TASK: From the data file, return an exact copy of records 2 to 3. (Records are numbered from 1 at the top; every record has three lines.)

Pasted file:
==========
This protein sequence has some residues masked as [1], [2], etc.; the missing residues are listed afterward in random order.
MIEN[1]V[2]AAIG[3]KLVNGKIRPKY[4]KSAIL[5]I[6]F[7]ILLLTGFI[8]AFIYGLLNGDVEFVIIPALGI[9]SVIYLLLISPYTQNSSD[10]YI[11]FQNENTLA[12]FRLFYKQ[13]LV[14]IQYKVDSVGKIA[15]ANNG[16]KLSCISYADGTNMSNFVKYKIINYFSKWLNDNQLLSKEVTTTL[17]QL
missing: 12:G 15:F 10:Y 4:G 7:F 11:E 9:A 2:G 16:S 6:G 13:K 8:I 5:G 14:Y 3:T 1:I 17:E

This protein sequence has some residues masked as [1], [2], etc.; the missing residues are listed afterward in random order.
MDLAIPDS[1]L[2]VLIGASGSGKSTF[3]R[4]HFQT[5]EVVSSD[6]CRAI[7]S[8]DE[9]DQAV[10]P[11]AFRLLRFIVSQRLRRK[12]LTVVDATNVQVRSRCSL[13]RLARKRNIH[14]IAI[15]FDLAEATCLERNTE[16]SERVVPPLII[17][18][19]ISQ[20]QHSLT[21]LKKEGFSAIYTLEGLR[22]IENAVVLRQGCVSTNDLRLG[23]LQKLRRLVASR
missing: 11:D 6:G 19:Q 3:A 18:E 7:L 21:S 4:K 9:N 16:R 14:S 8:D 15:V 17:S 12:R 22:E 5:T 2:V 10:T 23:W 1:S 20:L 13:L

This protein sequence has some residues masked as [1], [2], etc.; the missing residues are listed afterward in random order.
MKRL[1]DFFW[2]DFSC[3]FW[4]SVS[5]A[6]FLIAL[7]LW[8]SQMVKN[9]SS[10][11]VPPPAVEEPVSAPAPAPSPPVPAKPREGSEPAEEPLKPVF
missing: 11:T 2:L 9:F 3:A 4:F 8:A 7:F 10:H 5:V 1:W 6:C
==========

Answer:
This protein sequence has some residues masked as [1], [2], etc.; the missing residues are listed afterward in random order.
MDLAIPDS[1]L[2]VLIGASGSGKSTF[3]R[4]HFQT[5]EVVSSD[6]CRAI[7]S[8]DE[9]DQAV[10]P[11]AFRLLRFIVSQRLRRK[12]LTVVDATNVQVRSRCSL[13]RLARKRNIH[14]IAI[15]FDLAEATCLERNTE[16]SERVVPPLII[17][18][19]ISQ[20]QHSLT[21]LKKEGFSAIYTLEGLR[22]IENAVVLRQGCVSTNDLRLG[23]LQKLRRLVASR
missing: 11:D 6:G 19:Q 3:A 18:E 7:L 21:S 4:K 9:N 16:R 14:S 8:D 15:V 17:S 12:R 22:E 5:T 2:V 10:T 23:W 1:S 20:L 13:L

This protein sequence has some residues masked as [1], [2], etc.; the missing residues are listed afterward in random order.
MKRL[1]DFFW[2]DFSC[3]FW[4]SVS[5]A[6]FLIAL[7]LW[8]SQMVKN[9]SS[10][11]VPPPAVEEPVSAPAPAPSPPVPAKPREGSEPAEEPLKPVF
missing: 11:T 2:L 9:F 3:A 4:F 8:A 7:F 10:H 5:V 1:W 6:C